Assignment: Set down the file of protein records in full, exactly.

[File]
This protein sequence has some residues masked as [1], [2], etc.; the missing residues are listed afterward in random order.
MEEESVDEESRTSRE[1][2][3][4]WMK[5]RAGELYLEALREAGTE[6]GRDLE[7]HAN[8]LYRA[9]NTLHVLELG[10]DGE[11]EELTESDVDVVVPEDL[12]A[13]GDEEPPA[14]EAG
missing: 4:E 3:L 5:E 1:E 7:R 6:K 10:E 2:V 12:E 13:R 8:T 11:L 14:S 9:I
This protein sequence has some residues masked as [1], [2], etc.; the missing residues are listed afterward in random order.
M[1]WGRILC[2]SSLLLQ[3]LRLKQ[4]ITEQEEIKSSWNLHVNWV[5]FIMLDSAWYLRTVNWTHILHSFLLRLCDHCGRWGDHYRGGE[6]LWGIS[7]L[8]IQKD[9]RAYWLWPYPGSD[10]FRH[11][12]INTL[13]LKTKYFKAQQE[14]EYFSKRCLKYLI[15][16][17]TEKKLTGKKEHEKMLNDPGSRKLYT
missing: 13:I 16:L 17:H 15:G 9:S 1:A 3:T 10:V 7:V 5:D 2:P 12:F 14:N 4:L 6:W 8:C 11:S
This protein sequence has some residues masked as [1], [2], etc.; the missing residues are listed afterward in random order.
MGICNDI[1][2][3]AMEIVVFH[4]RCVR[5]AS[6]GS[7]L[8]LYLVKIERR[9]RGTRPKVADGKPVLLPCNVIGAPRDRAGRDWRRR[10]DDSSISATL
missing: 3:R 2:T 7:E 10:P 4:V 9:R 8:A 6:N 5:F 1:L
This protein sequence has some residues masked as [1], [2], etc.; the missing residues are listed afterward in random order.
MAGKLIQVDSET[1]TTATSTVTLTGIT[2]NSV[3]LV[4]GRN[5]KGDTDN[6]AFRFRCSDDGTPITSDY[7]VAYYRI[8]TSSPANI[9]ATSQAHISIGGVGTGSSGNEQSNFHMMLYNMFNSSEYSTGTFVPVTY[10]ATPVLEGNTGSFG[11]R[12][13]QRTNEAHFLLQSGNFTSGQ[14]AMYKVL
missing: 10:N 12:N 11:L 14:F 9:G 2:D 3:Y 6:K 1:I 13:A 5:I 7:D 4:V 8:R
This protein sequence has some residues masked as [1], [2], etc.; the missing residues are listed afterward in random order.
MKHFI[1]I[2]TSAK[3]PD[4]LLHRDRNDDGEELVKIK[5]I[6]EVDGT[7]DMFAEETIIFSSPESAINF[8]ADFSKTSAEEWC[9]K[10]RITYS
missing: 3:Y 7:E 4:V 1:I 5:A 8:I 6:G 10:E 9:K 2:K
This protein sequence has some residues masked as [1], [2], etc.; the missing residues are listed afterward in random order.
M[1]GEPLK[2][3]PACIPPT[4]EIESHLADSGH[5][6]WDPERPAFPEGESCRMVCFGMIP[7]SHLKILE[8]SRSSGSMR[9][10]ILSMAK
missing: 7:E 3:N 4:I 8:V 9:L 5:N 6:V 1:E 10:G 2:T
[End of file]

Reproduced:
This protein sequence has some residues masked as [1], [2], etc.; the missing residues are listed afterward in random order.
MEEESVDEESRTSRE[1][2][3][4]WMK[5]RAGELYLEALREAGTE[6]GRDLE[7]HAN[8]LYRA[9]NTLHVLELG[10]DGE[11]EELTESDVDVVVPEDL[12]A[13]GDEEPPA[14]EAG
missing: 4:E 3:L 5:E 1:E 7:R 6:K 10:E 2:V 12:E 13:R 8:T 11:L 14:S 9:I
This protein sequence has some residues masked as [1], [2], etc.; the missing residues are listed afterward in random order.
M[1]WGRILC[2]SSLLLQ[3]LRLKQ[4]ITEQEEIKSSWNLHVNWV[5]FIMLDSAWYLRTVNWTHILHSFLLRLCDHCGRWGDHYRGGE[6]LWGIS[7]L[8]IQKD[9]RAYWLWPYPGSD[10]FRH[11][12]INTL[13]LKTKYFKAQQE[14]EYFSKRCLKYLI[15][16][17]TEKKLTGKKEHEKMLNDPGSRKLYT
missing: 13:I 16:L 17:H 15:G 9:S 1:A 3:T 10:V 7:V 5:D 2:P 12:F 14:N 4:L 6:W 8:C 11:S
This protein sequence has some residues masked as [1], [2], etc.; the missing residues are listed afterward in random order.
MGICNDI[1][2][3]AMEIVVFH[4]RCVR[5]AS[6]GS[7]L[8]LYLVKIERR[9]RGTRPKVADGKPVLLPCNVIGAPRDRAGRDWRRR[10]DDSSISATL
missing: 3:R 2:T 7:E 10:P 4:V 9:R 8:A 6:N 5:F 1:L
This protein sequence has some residues masked as [1], [2], etc.; the missing residues are listed afterward in random order.
MAGKLIQVDSET[1]TTATSTVTLTGIT[2]NSV[3]LV[4]GRN[5]KGDTDN[6]AFRFRCSDDGTPITSDY[7]VAYYRI[8]TSSPANI[9]ATSQAHISIGGVGTGSSGNEQSNFHMMLYNMFNSSEYSTGTFVPVTY[10]ATPVLEGNTGSFG[11]R[12][13]QRTNEAHFLLQSGNFTSGQ[14]AMYKVL
missing: 10:N 12:N 11:L 14:F 9:G 2:D 3:Y 6:K 1:I 13:A 5:I 7:D 4:V 8:R
This protein sequence has some residues masked as [1], [2], etc.; the missing residues are listed afterward in random order.
MKHFI[1]I[2]TSAK[3]PD[4]LLHRDRNDDGEELVKIK[5]I[6]EVDGT[7]DMFAEETIIFSSPESAINF[8]ADFSKTSAEEWC[9]K[10]RITYS
missing: 3:Y 7:E 4:V 1:I 5:A 8:I 6:G 10:E 9:K 2:K
This protein sequence has some residues masked as [1], [2], etc.; the missing residues are listed afterward in random order.
M[1]GEPLK[2][3]PACIPPT[4]EIESHLADSGH[5][6]WDPERPAFPEGESCRMVCFGMIP[7]SHLKILE[8]SRSSGSMR[9][10]ILSMAK
missing: 7:E 3:N 4:I 8:V 9:L 5:N 6:V 1:E 10:G 2:T